1) It's sleek
There's a reason Apple invited fashion bloggers to the event today. The Apple Watch is clearly more than just a wrist computer that does nifty high-tech things; it's meant to be pretty. CEO Tim Cook told the audience Tuesday that Apple thought hard about the watch's look, not just its capabilities. A video of the Apple Watch showed a variety of shots that could have come from a fashion magazine.
It was clearly also made to look like a watch, with a knob on the side and a small face — a departure from some of its bulkier competitors.
But it's not just about how the hardware looks; it's about the software. Apple created an interface that allows you to use the watch without having to try to manipulate a touchscreen with your (comparatively huge) fingers. As Tim Cook said at the event, "pinch-to-zoom" wouldn't make much sense on a screen that's so small. The crown on the side looks like it was meant to wind a watch's gears, but it instead is used to navigate: to zoom, for example, and scroll up and down. However, it is still a touchscreen, allowing you to swipe or scroll with your fingers.
2) There are lots of choices
The Apple Watch comes in three editions: the regular Watch, Watch Edition (made from 18k gold), and Watch Sport (made to be "light and durable"). It also has two face sizes — 1.5 and 1.65 inches, according to the Verge. Though not explicitly announced as a men's and women's watch, those sizes in that way also mimic the non-smart watches many people are used to.
In addition, the range of strap choices allow the watch to vary in its look, from sporty to dressy. And a variety of watch faces will also make the watch infinitely customizable.
3) You need an iPhone to use it.
As is standard with smartwatches, the Apple Watch doesn't do much without a smartphone. And this being Apple, the Apple Watch will only work with the iPhone. At the very least, you might not need a new iPhone to use it; it will work with iPhone 6 but also iPhone 5 models.
4) New ways to communicate
Have you ever wanted to send your heartbeat to someone? No? Well, you can now — you can share your heartbeat as tracked on the Apple Watch to another watch-wearer.
But that's not all. The new "digital touch" system allows you to draw small pictures to send to friends; during the presentation, Apple's Kevin Lynch sent a drawing of a fish to a friend to ask him if he wanted to get sushi for lunch. It also has walkie-talkie capabilities, allowing a person to communicate with another watch-wearer. The watch also includes its own system of animated emojis.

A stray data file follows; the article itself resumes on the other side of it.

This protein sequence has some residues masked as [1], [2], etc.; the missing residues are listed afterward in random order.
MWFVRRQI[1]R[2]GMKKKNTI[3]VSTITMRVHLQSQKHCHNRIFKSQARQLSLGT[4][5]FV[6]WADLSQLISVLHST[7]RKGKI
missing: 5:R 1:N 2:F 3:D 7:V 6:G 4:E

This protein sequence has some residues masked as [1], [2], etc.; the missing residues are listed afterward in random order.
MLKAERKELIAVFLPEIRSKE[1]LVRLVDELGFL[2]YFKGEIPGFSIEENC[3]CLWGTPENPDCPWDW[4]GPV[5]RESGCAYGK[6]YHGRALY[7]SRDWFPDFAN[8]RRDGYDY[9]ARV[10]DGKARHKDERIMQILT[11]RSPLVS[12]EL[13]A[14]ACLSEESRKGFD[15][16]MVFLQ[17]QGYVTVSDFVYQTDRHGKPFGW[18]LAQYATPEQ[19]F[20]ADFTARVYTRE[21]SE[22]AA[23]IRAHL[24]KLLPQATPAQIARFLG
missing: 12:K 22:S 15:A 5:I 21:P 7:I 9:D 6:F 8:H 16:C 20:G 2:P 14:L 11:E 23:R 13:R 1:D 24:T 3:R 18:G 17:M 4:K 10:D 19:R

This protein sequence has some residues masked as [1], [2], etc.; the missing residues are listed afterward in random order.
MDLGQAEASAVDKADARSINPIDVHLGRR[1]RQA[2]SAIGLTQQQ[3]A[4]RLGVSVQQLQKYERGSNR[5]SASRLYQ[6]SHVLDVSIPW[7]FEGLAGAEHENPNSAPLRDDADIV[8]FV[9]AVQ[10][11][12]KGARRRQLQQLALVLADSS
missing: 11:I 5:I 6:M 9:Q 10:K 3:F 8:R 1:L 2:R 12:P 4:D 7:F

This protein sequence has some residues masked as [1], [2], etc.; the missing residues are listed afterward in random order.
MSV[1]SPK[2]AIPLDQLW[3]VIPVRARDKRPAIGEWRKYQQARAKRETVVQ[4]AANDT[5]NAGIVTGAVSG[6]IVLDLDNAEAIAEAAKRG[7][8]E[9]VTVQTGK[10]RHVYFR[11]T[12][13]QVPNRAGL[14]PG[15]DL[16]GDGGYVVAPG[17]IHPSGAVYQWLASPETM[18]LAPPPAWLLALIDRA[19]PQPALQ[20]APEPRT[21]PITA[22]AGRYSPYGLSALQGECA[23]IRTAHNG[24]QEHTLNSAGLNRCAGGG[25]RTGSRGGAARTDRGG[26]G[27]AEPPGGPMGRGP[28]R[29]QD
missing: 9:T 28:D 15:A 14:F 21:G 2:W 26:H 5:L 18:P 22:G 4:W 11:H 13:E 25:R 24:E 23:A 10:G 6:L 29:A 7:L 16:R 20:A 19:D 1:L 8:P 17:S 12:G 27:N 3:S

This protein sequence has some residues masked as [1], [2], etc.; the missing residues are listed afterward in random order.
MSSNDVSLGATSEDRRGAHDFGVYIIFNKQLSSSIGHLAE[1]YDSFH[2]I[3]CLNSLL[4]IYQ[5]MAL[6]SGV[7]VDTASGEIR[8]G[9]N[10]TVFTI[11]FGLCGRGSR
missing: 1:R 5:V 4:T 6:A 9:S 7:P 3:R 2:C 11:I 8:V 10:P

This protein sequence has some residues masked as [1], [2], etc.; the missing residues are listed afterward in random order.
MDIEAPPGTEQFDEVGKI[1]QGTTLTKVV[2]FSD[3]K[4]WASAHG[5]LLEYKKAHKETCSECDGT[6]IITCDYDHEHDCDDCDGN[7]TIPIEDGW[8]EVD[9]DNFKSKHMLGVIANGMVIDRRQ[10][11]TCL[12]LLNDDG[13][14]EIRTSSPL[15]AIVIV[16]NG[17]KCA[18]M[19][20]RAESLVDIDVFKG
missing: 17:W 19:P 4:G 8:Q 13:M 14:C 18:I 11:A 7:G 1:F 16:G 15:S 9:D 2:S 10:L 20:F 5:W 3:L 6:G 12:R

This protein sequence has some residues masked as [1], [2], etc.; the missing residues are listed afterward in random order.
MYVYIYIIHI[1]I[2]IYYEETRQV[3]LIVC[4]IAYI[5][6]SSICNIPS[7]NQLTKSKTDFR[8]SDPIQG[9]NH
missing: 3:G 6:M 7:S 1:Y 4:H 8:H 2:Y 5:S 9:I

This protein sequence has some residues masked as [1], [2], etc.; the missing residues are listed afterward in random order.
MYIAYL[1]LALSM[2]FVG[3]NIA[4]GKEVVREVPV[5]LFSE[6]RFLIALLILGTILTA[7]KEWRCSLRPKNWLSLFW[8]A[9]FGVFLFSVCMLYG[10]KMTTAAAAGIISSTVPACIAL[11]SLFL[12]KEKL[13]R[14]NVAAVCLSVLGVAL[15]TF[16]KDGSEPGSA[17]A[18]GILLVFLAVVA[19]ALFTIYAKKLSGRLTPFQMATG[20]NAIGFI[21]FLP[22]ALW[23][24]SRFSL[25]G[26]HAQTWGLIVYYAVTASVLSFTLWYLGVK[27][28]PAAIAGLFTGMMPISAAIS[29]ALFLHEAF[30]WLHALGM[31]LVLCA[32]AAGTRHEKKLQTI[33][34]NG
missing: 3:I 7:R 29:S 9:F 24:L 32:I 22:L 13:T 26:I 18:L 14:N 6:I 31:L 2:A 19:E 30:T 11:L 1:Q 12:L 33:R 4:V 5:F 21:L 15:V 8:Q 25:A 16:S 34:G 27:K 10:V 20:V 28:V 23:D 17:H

5) It wants to make you healthier
Apple is billing its watch as a "comprehensive health and fitness device." Not only will it count your steps and track your heartbeat; it counts your calories burned, how much activity you've done all day, even whether you've stood up recently. The watch is also designed to "learn" about the wearer, suggesting fitness goals. All of this works in concert with the fitness app on the iPhone to allow you to keep track of your longer-term fitness progress.
6) You can pay with it
All of the Apple Pay functionality that Apple unveiled on Tuesday will be available on the Apple Watch. So instead of tapping your phone to pay for your groceries, you could also just tap your wrist.
7) It will run outside apps
In addition to giving you text notifications and updating your fitness achievements on your iPhone, the Watch will also perform other functions, thanks to Apple collaborations with other companies. It will show Facebook updates and baseball scores, as well as where you left your car (assuming that car is a BMW). Starwood Hotels has also worked with Apple to create an app that will allow the watch to unlock a hotel room door.
8) We know how it will charge (but not how long it will stay charged)
One of the features Apple touted on Tuesday is the watch's inductive charging system. Users will be able to charge an Apple Watch by connecting a cord magnetically to the back of the watch body.
But notably absent was any mention of how often you'll have to juice up your watch. Battery life has been a big issue among the smartwatches on the market. According to the Verge, the charges among the smartwatches on the market have ranged from a few hours to a week long. However, the longer-lasting ones have been more rudimentary than the Apple Watch: black-and-white displays that aren't touchscreens, for example.
A glance at the newest competitors shows what the Apple Watch will be up against when it comes out in early 2015. Sony's latest offering, the SmartWatch 3, can last two days on one charge, according to the Guardian. Meanwhile, Motorola's Moto 360, was lambasted upon its release for its disappointingly short battery life. Gizmodo found that it lasts "24 hours plus."
9) Users will learn a new language of watch vibrations
Consider it the Apple Watch's own system of Morse Code. The watch will do turn-by-turn directions, but instead of making you listen to Siri's voice or stare at your watch screen to know where to go, it will simply tell you by feel. One type of vibration will let you know it's time to turn left. Another will tell you it's time to turn right.
10) You can talk to it
The watch will work with Siri, the voice-controlled program already available on some iPhones. Pushing the crown will activate Siri, allowing a user to ask about the weather or find nearby businesses.
11) It tells time
In addition to all of the other high-tech functions, the watch's timekeeping is advanced in its own right. Cook bragged to his audience on Tuesday that the timepiece will be accurate within 50 milliseconds